Don’t turn back clock with multiple sets of rules
Recently, there has been criticism from PGA Tour players Justin Thomas, Rickie Fowler and Brooks Koepka about the revised Rules of Golf promulgated by the USGA and the R&A. Koepka, the two-time defending U.S. Open champion, has gone so far as to suggest that the PGA Tour should have its own set of rules for the game’s most elite players, and some other Tour players apparently agree. After all, Koepka notes, other professional sports have their own rules, which differ among leagues and are different from those followed by amateurs.
Thankfully, Tour commissioner Jay Monahan has stepped forward in favor of a single set of rules for golf, noting that the new rules were drafted with input from the Tour and other bodies (“Monahan vows to mend golf’s fences,” March 14).
But let’s think about where separate PGA Tour rules would lead us. What about the major championships, the top events on the golf calendar? This is Players week, which isn’t actually a major. Under the “Koepka rule,” PGA Tour rules would apply. The first major tournament will be the Masters next month. Clearly, Augusta National Golf Club, led by chairman Fred Ridley, a former USGA president, wouldn’t go along with the Koepka rule. Would the PGA Championship, run by the PGA of America, opt for the Koepka rule? Perhaps.
What of the U.S. Open, at which Koepka will seek to defend his past two Open titles? That question answers itself, as does the British Open, which is run by the R&A.
Let’s ruminate a bit more on this. The Ryder Cup? That belongs to the PGA of America, not the Tour – up in the air. The Presidents Cup? Now there’s a Tour property, so it would fall under the Koepka rule. The Solheim Cup? Hmm … that belongs to the LPGA.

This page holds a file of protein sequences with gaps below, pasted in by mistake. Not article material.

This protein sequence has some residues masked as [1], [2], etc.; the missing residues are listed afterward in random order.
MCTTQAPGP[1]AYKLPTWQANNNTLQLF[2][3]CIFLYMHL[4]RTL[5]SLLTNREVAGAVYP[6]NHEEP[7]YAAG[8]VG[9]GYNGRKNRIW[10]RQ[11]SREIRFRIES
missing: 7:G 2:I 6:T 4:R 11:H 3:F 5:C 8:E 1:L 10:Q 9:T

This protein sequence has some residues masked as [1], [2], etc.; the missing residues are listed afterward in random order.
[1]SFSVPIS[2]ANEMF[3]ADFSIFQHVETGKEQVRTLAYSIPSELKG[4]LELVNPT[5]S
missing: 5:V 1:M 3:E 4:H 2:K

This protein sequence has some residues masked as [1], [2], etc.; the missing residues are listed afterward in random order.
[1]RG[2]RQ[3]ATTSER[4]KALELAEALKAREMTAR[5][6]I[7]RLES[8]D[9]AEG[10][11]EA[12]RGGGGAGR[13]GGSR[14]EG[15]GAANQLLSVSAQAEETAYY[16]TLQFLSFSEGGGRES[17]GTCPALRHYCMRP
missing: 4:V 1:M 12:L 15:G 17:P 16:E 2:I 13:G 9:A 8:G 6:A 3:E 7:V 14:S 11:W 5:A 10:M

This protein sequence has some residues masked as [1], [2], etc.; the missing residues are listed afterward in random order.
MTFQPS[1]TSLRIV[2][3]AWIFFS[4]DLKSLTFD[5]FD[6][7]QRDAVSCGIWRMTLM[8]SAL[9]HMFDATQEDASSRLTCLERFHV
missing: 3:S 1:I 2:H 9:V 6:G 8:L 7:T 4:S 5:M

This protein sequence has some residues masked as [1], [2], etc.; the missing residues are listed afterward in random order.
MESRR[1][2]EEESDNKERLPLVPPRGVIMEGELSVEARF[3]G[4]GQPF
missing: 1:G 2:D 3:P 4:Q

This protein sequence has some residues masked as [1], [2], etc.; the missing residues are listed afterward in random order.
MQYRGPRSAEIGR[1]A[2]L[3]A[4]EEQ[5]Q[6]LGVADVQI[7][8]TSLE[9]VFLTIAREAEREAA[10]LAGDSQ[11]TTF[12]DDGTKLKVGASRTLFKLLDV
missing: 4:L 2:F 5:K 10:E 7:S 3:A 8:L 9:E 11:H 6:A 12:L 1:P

What about the European Tour? And events in Thailand or Japan? These groups all fall under the R&A jurisdiction.
I can only imagine the professionals having to check each week on which set of rules would apply to the current tournament as they bounce back and forth between weekly events with different rules. Homebound TV viewers would have a field day calling in rules violations.
Golf has been through this scene before when the USGA, the R&A and the Western Golf Association had different rules on penalties, amateur status and equipment. It took until 1952 to get a uniform set of the Rules of Golf. Now is not the time to go backwards.
Golf is a global sport, and the rules of the game should be the same for all.
(Fischer, a retired attorney, is a golf historian who is a past president of the Golf Collectors Society and a longtime member of the USGA’s Museum and Library Committee.)
PGA Tour needs more spots for players, not fewer
John Hawkins makes a call for fewer players in PGA Tour fields in order to speed up play (“Tour should stop appeasing its lower tier,” March 12). He also claims the Tour is a star-driven enterprise and that "a lot of players [are] living off the fat of the land," and later basically calls them free-loaders.
Excuse me. There are maybe 200 players in the entire world with PGA Tour privileges in any given year. That's it. To deny some of them additional playing opportunities for these reasons is absurd. You have to be a great – and I mean great – player just to make the PGA Tour.
But if Hawkins wants to highlight the elite of the game, we already do that with the World Golf Championships and their relatively small fields; the Masters has fewer than 100 participants in most years, and you also have a number of limited-field invitational events, such as the RBC Heritage here in South Carolina.
On the contrary, there needs to be more opportunities somehow. Maybe the Tour can explore having more multi-course events such as the Farmers Insurance Open at Torrey Pines. But reducing playing spots is certainly not the right way to go.
(Harman is the national course director for the U.S. Golf Teachers Federation.)
Morning Read invites reader comment. Write to editor Steve Harmon at firstname.lastname@example.org. Please provide your name and city of residence. If your comment is selected for publication, Morning Read will contact you to verify the authenticity of the email and confirm your identity. We will not publish your email address. We reserve the right to edit for clarity and brevity.